Dark thoughts can envelop our soul. We create some of these thoughts from personal experience, but not all of them. Real but hidden threats cause some of these thoughts. Historical memory of devastating wars, poverty, and disease are the source of others. Many dark thoughts come from the collective unconscious of the group mind reflected in the deep rumblings of the core violence of human culture.
There are bigger currents of humanity that move through our minds – a collective current that touches us all but is acknowledged by few. Our troubled violent history and current problems disturb us to the core of our being. It is easier to deny, to self-medicate, to distract with destructive pursuits. To look away is tempting. Denial, however, does not work very well in changing reality.
Human civilization is dark and violent. Human beings have a long history of collective and personal violence. War and violent crime have plagued humanity since before the beginning of written history. The first recorded war occurred over 5,000 years ago and human beings have been systematically slaughtering each other with the best available technology ever since. War is the primary driver of technology and economic development.
Violence may have created and certainly sustains human culture. Read the Bible or the Koran and take note of the wide-spread murders, wars, plundering of cities, the women raped and murdered, and children put to the sword. Much of this slaughter was done in the name of God. It was also done to get new lands and steal the wealth of others. It is too often rationalized as the will of god.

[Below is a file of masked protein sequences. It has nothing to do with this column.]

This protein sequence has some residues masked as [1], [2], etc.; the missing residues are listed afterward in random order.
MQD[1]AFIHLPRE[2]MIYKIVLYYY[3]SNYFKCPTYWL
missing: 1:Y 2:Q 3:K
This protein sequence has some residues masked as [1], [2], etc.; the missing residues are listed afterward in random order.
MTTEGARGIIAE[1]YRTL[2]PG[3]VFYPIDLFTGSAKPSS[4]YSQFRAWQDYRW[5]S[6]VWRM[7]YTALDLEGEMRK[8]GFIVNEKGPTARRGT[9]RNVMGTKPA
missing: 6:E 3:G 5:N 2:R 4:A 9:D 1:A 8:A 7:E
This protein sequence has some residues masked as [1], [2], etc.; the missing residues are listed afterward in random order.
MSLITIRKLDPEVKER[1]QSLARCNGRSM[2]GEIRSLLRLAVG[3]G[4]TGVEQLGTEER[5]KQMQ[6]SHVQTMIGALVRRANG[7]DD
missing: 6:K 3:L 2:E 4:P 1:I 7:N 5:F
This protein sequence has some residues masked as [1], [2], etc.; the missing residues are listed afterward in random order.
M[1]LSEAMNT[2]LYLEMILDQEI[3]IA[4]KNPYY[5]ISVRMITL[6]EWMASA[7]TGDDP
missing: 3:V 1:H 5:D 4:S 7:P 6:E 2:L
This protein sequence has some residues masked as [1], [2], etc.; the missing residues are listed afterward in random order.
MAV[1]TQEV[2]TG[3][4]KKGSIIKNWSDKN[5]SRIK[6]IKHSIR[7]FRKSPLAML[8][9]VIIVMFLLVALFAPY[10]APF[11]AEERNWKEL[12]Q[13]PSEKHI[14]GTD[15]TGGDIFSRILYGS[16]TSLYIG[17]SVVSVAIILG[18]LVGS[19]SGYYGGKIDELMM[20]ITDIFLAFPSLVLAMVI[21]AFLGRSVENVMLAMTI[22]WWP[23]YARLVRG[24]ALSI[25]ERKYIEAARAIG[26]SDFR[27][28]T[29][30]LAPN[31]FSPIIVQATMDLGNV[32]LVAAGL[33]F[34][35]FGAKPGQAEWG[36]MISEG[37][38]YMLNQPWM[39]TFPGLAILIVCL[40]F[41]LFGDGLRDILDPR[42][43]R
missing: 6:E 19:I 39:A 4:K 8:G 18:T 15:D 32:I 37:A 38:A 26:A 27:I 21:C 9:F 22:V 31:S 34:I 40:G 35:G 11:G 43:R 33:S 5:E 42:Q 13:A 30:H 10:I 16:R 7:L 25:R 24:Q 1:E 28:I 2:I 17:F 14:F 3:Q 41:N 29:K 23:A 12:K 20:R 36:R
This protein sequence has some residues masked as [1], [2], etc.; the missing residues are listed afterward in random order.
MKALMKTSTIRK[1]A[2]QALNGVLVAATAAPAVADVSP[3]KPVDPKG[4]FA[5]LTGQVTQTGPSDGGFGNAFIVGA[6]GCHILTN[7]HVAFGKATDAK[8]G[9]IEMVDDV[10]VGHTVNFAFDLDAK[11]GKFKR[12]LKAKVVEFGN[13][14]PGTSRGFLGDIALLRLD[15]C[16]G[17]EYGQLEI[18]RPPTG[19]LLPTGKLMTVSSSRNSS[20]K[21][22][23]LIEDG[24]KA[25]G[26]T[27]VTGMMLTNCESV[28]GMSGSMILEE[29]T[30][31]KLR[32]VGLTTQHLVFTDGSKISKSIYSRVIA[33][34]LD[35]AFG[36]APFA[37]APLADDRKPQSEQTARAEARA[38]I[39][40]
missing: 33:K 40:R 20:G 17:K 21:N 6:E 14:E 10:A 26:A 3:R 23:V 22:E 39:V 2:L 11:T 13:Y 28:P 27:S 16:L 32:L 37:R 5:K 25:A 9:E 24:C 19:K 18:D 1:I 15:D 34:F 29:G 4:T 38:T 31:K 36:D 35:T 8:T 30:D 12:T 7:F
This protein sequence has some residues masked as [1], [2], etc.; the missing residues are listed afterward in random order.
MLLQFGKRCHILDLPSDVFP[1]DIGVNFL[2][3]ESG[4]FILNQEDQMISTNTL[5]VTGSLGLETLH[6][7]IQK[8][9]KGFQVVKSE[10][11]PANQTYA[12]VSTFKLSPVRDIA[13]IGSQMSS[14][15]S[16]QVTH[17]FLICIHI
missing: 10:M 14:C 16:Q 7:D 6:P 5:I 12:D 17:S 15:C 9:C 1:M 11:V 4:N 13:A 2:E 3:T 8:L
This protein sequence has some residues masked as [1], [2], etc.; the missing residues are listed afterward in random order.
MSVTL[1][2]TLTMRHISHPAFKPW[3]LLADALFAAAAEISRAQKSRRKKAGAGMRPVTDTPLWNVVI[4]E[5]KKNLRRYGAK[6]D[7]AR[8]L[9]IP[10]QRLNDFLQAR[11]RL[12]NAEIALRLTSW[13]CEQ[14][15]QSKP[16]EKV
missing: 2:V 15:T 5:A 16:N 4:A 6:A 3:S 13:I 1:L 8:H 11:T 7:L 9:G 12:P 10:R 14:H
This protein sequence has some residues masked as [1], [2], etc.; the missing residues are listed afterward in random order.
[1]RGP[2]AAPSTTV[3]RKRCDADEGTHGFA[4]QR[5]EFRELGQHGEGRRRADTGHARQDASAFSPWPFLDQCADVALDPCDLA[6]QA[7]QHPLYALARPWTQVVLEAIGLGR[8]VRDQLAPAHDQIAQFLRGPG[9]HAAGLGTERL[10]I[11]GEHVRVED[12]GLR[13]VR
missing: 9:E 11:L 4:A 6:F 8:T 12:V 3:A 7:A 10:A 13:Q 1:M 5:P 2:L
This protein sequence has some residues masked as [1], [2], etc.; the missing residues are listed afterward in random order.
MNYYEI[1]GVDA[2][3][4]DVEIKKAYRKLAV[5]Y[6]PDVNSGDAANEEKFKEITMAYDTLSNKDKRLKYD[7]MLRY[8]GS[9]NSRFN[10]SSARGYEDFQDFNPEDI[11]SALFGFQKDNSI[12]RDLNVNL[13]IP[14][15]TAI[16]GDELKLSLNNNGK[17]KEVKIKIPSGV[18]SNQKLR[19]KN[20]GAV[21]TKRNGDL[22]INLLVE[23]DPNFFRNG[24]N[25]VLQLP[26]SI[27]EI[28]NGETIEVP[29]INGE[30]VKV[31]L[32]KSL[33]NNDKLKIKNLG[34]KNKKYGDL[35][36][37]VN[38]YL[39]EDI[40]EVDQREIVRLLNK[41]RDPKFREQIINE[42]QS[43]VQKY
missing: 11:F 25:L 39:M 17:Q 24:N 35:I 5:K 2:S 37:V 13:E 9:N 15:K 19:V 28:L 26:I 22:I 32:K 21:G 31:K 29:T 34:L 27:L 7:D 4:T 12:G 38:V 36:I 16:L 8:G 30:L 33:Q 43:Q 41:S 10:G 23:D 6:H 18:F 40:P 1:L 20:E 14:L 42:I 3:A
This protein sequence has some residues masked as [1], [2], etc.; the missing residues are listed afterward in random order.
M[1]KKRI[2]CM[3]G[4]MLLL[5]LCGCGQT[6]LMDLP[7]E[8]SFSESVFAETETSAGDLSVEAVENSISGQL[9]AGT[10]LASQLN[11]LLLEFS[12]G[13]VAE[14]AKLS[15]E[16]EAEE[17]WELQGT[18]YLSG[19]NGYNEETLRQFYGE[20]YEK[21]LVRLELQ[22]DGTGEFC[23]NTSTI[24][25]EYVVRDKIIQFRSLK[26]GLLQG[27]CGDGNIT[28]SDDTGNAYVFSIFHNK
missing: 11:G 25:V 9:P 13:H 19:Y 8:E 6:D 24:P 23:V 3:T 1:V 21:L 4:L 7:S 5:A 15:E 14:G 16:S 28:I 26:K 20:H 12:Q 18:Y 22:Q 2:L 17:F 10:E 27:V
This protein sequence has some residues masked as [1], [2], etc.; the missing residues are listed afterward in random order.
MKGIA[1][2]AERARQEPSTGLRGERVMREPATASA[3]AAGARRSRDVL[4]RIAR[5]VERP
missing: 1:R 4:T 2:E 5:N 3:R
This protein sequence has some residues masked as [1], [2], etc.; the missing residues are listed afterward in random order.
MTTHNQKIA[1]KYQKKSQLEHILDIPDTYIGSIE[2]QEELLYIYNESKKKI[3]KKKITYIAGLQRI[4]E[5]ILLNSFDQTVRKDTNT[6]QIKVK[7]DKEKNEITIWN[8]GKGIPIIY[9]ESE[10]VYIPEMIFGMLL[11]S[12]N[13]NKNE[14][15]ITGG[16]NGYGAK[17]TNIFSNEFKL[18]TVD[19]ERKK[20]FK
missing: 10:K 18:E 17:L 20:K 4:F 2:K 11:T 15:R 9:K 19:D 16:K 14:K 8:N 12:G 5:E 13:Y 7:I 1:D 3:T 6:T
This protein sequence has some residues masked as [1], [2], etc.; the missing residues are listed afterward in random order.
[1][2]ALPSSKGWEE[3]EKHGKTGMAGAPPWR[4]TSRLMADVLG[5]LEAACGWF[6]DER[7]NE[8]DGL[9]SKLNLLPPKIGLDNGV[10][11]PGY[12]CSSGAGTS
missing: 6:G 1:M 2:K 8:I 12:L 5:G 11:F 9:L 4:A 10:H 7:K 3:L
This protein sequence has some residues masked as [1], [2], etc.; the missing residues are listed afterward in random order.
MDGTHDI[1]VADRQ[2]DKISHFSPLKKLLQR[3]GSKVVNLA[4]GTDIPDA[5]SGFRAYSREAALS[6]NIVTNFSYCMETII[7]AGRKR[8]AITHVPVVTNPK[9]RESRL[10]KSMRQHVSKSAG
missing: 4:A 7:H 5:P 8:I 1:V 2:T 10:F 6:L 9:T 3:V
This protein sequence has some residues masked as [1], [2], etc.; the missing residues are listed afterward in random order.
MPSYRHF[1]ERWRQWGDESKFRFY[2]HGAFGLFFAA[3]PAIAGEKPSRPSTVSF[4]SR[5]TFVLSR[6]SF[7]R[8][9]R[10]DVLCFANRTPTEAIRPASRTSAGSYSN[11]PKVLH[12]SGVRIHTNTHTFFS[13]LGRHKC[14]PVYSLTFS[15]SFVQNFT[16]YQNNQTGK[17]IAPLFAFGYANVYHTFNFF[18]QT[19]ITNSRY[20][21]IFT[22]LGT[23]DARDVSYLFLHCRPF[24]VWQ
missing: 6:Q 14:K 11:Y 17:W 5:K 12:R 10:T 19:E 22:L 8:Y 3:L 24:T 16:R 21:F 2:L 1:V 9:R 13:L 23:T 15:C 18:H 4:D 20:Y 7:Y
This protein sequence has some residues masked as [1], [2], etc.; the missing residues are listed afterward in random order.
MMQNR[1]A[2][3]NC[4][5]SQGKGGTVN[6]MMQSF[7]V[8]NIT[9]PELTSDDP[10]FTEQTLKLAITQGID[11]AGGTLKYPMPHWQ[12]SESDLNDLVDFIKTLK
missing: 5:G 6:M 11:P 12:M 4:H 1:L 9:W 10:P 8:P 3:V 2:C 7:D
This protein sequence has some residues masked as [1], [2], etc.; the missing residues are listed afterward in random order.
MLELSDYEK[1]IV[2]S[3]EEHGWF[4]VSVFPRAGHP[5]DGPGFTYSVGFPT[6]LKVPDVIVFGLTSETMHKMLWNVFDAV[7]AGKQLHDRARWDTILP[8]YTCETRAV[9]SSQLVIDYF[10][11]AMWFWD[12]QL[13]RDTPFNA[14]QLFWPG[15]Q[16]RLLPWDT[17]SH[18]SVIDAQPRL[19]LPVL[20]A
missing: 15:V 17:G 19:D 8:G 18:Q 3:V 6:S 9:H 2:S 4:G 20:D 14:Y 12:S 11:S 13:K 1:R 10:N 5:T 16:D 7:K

The violence that permeates culture creates chronic pain called ANGST – the universal pain of the human condition. Living with the conscious knowledge that we will die causes us fear. To know that we need to love and the violence causes more violence causes shame and guilt when we live a world where life must feed upon life in order to survive. Addiction may well be a universal cross-cultural mechanism for managing this primal fear. There seems to be a strong relationship between fear of violence and both addiction and mental health problems. There is strong evidence that primitive religion emerged as a result of ritual practices to stop collective mob violence in primitive communities.
As long as we deny the violence all around us and pretend that it doesn’t exist, we ware part of the problem. We silently enable the violence and refuse to see what we are doing. The dark thoughts that we push deep into our mind, however, haunt us and often emerge at unexpected times. We are all guilty of perpetrated or enabling violence.
While hanging on the cross Jesus said: “Father, forgive them for they know not what they do.” This statement tells us why we are all culpable for the violence that surrounds us. If we don’t continue to improve our violence control mechanisms based on human empathy, individual societies and the world can lapse again into world war and domestic riots.
Tremendous resources are invested in national and international violence control mechanisms. War is expensive. So is crime. Many of us prefer to deny this fact. It is easier to pretend that civilization is based upon a foundation of peace and love. It’s not! History has taught us that denial of violence does not work. Denial results in more violence. The social processing of violence, in a peaceful way, is necessary to establish any solid foundation for future peace.
It is hard to accept the truth and then stand for something better – a higher truth that we are also a part if something better. The problem is that power structure of the world has a solid foundation and a need for perpetual violence. To develop a peacetime economy that is not preparation for war is a goal that has yet to be achieved.
LIVE SOBER – BE RESPONSIBLE – LIVE FREE